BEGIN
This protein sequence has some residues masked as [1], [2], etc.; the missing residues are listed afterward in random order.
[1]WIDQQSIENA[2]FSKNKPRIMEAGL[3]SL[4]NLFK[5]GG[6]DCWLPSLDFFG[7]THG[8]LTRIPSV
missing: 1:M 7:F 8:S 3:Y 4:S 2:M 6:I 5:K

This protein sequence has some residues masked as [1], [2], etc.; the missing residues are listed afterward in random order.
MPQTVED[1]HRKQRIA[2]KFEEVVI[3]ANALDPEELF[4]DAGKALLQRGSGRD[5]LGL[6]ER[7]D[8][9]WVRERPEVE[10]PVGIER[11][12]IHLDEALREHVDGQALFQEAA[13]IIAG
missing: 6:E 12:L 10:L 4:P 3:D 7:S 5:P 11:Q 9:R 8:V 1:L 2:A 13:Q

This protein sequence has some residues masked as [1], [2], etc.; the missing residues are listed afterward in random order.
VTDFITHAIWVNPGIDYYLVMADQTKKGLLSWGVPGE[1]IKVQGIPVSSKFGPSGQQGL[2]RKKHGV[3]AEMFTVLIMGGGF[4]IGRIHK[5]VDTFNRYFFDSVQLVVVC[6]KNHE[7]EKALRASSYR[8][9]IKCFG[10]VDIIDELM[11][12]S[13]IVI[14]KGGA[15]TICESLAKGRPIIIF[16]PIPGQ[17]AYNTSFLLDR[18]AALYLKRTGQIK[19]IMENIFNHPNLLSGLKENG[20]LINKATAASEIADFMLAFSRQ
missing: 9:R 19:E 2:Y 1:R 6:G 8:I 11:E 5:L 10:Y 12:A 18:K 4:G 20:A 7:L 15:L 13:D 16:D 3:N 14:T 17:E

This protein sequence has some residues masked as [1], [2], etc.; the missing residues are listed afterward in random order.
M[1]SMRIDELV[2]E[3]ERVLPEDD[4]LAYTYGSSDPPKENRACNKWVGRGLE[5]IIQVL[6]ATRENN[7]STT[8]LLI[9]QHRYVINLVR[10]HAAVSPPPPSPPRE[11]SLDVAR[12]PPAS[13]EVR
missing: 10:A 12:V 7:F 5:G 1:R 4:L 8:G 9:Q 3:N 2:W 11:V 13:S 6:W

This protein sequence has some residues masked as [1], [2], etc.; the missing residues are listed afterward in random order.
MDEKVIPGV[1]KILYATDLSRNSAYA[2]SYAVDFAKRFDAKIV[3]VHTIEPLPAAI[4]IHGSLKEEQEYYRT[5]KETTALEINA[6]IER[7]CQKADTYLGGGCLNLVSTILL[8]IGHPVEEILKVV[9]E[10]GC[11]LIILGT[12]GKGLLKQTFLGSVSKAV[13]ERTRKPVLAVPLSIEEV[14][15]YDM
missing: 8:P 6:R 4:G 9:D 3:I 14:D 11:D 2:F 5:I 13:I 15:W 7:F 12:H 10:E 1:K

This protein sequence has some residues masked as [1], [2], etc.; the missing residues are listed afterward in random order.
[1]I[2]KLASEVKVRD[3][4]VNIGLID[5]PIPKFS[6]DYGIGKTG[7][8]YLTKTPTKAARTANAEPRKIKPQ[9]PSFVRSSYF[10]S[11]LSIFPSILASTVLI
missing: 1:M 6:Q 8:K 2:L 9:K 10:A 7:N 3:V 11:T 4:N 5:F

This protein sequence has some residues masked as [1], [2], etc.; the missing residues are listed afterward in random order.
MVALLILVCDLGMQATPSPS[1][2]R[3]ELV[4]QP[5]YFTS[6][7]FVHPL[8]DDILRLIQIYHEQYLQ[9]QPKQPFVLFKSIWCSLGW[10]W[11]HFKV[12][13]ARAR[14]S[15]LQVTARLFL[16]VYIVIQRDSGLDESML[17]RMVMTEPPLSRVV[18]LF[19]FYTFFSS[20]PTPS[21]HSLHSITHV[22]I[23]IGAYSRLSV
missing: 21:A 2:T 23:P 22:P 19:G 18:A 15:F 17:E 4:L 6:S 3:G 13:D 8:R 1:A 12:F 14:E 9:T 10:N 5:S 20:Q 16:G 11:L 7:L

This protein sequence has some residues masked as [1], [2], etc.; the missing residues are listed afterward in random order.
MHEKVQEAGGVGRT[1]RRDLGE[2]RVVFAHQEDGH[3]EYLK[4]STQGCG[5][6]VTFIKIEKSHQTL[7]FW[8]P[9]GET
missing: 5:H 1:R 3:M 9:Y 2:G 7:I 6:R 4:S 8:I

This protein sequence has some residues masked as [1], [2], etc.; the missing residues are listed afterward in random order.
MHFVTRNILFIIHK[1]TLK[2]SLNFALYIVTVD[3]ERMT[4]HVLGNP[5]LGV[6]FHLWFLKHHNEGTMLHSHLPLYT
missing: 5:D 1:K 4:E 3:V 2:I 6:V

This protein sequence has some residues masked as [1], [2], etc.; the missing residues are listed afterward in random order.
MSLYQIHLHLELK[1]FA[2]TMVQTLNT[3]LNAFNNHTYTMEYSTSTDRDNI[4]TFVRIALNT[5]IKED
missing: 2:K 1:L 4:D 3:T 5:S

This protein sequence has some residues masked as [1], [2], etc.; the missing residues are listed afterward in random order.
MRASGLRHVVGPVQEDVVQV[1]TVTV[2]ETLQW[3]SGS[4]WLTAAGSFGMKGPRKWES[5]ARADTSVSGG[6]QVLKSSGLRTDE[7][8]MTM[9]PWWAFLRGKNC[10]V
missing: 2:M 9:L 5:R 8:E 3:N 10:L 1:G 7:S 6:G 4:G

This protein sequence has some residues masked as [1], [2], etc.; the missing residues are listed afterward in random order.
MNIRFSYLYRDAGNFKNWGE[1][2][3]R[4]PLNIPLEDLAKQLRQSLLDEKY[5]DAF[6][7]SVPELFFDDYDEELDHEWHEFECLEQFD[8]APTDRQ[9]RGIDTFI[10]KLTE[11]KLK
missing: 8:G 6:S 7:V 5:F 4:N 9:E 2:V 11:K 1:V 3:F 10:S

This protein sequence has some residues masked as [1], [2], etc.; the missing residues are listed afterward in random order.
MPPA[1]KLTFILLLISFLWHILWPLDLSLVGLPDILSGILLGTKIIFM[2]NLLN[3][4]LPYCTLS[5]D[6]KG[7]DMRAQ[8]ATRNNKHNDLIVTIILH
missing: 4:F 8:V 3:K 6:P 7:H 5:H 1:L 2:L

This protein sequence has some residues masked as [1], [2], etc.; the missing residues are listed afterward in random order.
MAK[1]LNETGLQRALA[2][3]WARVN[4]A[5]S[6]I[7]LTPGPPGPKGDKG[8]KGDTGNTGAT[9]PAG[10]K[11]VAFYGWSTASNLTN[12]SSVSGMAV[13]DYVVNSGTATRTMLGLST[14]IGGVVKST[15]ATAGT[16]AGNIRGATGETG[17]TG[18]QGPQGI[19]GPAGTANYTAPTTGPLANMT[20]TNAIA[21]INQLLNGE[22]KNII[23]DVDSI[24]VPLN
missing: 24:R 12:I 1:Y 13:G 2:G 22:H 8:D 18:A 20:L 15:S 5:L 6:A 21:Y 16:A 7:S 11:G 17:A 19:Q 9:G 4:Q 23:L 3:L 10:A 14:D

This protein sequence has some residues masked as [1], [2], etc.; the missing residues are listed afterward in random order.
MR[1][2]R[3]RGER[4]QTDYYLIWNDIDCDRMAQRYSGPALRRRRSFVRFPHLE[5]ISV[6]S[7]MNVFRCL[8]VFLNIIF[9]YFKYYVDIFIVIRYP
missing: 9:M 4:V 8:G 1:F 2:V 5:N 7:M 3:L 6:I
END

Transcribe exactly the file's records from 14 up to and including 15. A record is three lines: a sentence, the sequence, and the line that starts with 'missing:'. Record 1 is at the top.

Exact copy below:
This protein sequence has some residues masked as [1], [2], etc.; the missing residues are listed afterward in random order.
MAK[1]LNETGLQRALA[2][3]WARVN[4]A[5]S[6]I[7]LTPGPPGPKGDKG[8]KGDTGNTGAT[9]PAG[10]K[11]VAFYGWSTASNLTN[12]SSVSGMAV[13]DYVVNSGTATRTMLGLST[14]IGGVVKST[15]ATAGT[16]AGNIRGATGETG[17]TG[18]QGPQGI[19]GPAGTANYTAPTTGPLANMT[20]TNAIA[21]INQLLNGE[22]KNII[23]DVDSI[24]VPLN
missing: 24:R 12:I 1:Y 13:G 2:G 22:H 8:D 18:A 20:L 15:S 5:L 6:A 21:Y 16:A 7:S 11:G 17:A 19:Q 9:G 4:Q 23:L 3:L 10:A 14:D

This protein sequence has some residues masked as [1], [2], etc.; the missing residues are listed afterward in random order.
MR[1][2]R[3]RGER[4]QTDYYLIWNDIDCDRMAQRYSGPALRRRRSFVRFPHLE[5]ISV[6]S[7]MNVFRCL[8]VFLNIIF[9]YFKYYVDIFIVIRYP
missing: 9:M 4:V 8:G 1:F 2:V 5:N 7:M 3:L 6:I